Music is, of course, not necessary in church, yet it is used by almost all traditions. Why? Although music can be seen as purely a scene-setting device, I would argue that it is more than this. Sometimes words are not enough (hence the need for the “sensual” aspect of worship). The expression of great emotion is sometimes just not possible with words. We all know, for example, how sometimes a look or a touch does more to express heartfelt affection than any words can. I would like to suggest that, in the same way, the faithful need other languages than just words to describe (and indeed, prescribe) the affections they have for that in which they believe. One such language is music.

Although respect and appreciation cannot be seen as analogous to faith and understanding, I believe that they are sufficient substitutes to allow one to effectively and sensitively fulfill one's position as a conductor, organist or chorister. If the choir's singing or the organist's playing moves you in your personal devotion, there is no reason that the personal beliefs of the musicians should change this. For me, it is a joy and privilege to participate in the music making in our community of churches, and to be so kindly appreciated for it. I hope these are qualifications enough for any church musician.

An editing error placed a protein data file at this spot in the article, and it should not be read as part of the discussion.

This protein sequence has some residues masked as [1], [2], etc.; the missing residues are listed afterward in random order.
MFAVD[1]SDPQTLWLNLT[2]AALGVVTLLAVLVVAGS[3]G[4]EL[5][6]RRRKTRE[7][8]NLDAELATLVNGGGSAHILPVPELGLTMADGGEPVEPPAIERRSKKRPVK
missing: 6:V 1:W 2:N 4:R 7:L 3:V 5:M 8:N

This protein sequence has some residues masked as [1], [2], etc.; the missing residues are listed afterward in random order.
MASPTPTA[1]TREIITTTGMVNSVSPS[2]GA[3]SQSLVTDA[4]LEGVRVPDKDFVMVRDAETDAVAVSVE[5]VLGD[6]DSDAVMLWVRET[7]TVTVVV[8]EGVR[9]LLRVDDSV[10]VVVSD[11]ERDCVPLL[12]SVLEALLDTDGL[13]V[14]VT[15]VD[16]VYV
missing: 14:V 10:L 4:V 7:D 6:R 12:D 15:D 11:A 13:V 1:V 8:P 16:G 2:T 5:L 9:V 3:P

Peter Siepmann, Music Associate

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Last revised 15th April 2006